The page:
Author Archives: Trend Micro UK

Supporting diversity in the workplace this International Women’s Day

by Ross Baker

At Trend Micro, our core mission is to secure the connected world through continuous innovation. But it’s not the full story. As a responsible corporate citizen, we also devote a great deal of time to sustainability, workplace wellbeing, internet safety education and a range of charitable causes. One of those that we hold most dear is improving workplace diversity.

There’s still a long way to go. But thanks to our Close the Gap initiative, in a few years’ time we hope to have some major industry successes to celebrate on International Women’s Day (IWD).

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Hackers expand their repertoire as Trend Micro blocks 52 billion threats in 2019

By Ian Heritage

Variety is welcome in most walks of life, but not when it comes to the threat landscape. Yet that is unfortunately the reality facing modern cybersecurity professionals. As Trend Micro’s latest annual roundup report reveals, hackers have an unprecedented array of tools, techniques and procedures at their disposal today. With 52 billion unique threats detected by our filters alone, this is in danger of becoming an overwhelming challenge for many IT security departments.

In response, many CISOs are rightly re-examining how they approach threat defence. Rather than create potential security gaps and risk budget shortfalls through best-of-breedinvestments, they’re understanding that it may be better to consolidate on one provider that can do it all.

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Supporting the Scottish public sector during Cyber Scotland Week 2020

by James Munroe

Some of the most important work we do at Trend Micro is with central governments and local authorities. These organisations are the custodians of highly sensitive citizen data and operate services critical to society. Cyber-attacks are a major threat to both.

That’s why we’ll be sponsoring Holyrood Connect’s Scottish Public Sector Cyber Security Conference later this month. Drop by to see how Trend Micro can help your organisation better manage cyber risk.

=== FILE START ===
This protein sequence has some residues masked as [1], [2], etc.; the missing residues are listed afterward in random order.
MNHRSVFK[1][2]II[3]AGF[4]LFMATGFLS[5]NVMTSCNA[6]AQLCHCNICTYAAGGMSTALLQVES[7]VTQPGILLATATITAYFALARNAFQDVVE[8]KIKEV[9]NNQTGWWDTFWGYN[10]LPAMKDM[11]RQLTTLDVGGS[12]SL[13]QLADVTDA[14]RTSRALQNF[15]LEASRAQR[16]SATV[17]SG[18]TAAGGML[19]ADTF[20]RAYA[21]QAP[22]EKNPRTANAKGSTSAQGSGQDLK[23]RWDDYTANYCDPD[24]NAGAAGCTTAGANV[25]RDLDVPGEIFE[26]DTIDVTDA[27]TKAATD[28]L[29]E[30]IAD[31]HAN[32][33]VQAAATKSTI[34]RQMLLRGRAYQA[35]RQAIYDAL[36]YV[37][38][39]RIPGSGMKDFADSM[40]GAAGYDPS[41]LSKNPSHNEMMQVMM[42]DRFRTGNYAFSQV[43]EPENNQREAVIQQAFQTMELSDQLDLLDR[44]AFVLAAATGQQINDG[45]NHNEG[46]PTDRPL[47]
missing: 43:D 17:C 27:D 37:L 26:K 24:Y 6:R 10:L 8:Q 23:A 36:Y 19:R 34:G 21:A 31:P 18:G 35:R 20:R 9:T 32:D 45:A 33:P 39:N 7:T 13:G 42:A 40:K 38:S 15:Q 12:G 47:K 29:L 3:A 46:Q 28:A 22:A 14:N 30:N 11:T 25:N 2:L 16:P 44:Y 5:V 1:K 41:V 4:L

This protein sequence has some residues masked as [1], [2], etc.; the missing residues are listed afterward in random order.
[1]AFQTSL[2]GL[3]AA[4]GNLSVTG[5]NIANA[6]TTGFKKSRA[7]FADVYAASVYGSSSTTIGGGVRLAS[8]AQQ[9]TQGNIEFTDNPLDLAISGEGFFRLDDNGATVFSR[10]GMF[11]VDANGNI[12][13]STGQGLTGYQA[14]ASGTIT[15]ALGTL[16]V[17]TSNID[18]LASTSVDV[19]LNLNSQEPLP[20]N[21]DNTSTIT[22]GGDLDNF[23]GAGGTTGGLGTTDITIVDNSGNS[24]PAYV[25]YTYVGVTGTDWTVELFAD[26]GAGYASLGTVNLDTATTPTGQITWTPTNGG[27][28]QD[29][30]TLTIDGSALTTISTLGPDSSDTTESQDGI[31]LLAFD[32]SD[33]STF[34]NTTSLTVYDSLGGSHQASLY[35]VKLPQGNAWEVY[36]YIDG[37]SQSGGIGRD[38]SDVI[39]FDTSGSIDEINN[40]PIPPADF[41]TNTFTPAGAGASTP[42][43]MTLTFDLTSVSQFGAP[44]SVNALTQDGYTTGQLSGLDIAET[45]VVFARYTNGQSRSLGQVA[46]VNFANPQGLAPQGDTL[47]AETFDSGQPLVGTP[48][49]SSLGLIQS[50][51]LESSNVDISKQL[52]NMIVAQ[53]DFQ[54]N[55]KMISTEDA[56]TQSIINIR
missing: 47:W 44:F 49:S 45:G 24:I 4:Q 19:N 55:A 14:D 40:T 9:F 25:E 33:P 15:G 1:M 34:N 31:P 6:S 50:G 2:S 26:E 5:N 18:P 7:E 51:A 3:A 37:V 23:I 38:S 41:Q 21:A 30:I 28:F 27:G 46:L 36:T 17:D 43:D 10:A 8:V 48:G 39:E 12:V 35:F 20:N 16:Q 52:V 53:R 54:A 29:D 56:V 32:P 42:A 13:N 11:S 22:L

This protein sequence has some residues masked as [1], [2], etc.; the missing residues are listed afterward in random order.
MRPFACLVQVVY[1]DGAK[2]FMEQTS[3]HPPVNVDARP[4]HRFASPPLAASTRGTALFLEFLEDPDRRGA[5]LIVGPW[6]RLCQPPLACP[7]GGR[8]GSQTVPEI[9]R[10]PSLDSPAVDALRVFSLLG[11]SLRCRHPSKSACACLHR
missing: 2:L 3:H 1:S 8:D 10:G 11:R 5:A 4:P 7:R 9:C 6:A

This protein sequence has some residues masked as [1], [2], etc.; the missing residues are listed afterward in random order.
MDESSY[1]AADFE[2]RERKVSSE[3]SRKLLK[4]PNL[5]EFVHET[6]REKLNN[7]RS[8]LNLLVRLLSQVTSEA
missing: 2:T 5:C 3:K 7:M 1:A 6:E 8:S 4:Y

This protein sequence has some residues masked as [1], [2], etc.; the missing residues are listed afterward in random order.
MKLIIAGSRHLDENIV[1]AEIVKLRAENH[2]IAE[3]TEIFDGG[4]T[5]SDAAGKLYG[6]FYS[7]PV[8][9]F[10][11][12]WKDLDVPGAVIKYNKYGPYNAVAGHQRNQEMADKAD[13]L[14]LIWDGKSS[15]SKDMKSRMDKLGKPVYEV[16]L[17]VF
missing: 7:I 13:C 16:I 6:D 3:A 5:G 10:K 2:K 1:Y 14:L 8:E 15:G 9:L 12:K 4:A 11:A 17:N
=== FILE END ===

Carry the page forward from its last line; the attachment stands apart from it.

On the frontline
Public sector IT managers have a difficult job. On the one hand, they’re faced with escalating threats designed to steal sensitive citizen data and extort money through ransomware. Recent FOI data revealed that UK councils are hit with cyber-attacks numbering as many as 800 every hour. Yet they must tackle these threats with minimal budgets. Just 18% claim to have cyber insurance in place, for example.

All of this is happening against a backdrop of digitalisation, as public sector bodies like those in Scotland migrate more services to the cloud to improve efficiencies and reduce costs. Yet if not managed securely, this can widen the attack surface of these organisations.

Defence-in-depth
At Trend Micro we advocate multi-layered defence, built around a blend of cross-generational techniques across the endpoint, network, and hybrid cloud. Sourcing these from a single vendor makes most sense, as you can close down visibility gaps, optimise performance and reduce costs.

Our Cloud App Security (CAS) offering is particularly popular with government agencies and authorities that are keen to add an extra security layer to their Office 365 and file sharing deployments.

We’re a proud sponsor of the Holyrood Connect Scottish Public Sector Cyber Security Conference later this month. To find out more, do drop by to our stand to see how Trend Micro can help your organisation drive digital transfomation whilst minimising cyber risk.

What: Holyrood Connect’s Scottish Public Sector Cyber Security Conference 
Where: Dynamic Earth, Edinburgh
When: 18-19 February

The Deepfake Threat: Why it’s Time to Update Your Security Policies

by Ian Heritage